Man who hijacked bus full of kids and buried alive gets parole

Frederick Newhall Woods and two accomplices kidnapped a bus driver and 26 children in California before burying them alive in 1976 – in a plan said to be inspired by a Dirty Harry movie plot

Frederick Newhall Woods was eligible for parole
Frederick Newhall Woods was eligible for parole

A 70-year-old man who hijacked a bus full of schoolchildren and buried it alive in 1976 has reportedly been paroled after serving more than 45 years in a California prison.

Frederick Newhall Woods and two other men, along with the bus driver, took 26 children, ages five to 14, to the nearby town of Chowchilla, 125 miles from San Francisco.

He and two other kidnappers, Richard and James Schoenfeld, buried her alive in a bunker with a vent in a quarry owned by Woods’ father.

They then demanded a $5 million ransom from the Board of Education in the largest mass kidnapping in US history and is believed to have been inspired by a plot from the Dirty Harry movie.

The children and the driver were abducted from a location about 125 miles from San Francisco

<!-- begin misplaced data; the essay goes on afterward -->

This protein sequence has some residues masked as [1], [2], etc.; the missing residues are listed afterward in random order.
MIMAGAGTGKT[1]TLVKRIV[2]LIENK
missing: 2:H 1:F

But the 27 prisoners, all from Livermore some 100 miles away, were able to dig themselves underground after 16 hours while the three kidnappers slept.

All three conspirators, who came from wealthy San Francisco families, pleaded guilty to the kidnapping and were sentenced to 27 life sentences without the possibility of parole.

An appeals court later ruled that the three should have a chance of parole and initially Richard Schoenfeld should be released in 2012 before his brother James in 2015.

The children and the driver managed to escape while the kidnappers slept


Tribune News Service via Getty Images)

Woods has now also been granted parole, said Joe Orlando, spokesman for the California Department of Corrections and Rehabilitation CNN.

Some of the abducted children have spoken of the fears and nightmares they still suffer after the incident.

Darla Neal, who was 10 at the time, told CNN in 2015 that she hadn’t gotten over it.

James Schoenfeld, Fred Woods and Richard Schoenfeld (left to right) who were convicted of the kidnappings


Bettmann archive)

“I’m so overwhelmed I had to leave work,” she said.

“I tell myself I should be able to shake that off and deal with it. But here I am, a mess.”

It was Woods’ 18th parole hearing, taking place last Friday at the California Men’s Colony, a state penitentiary in San Luis Obispo.

Some of the children have since spoken out about the fear they suffered


48 hours)

The parole decision becomes final within 120 days, and the governor then has 30 days to review it.

He can either let it stand or refer it to the full board for review, but since Woods was not convicted of murder, the governor cannot reverse the decision.

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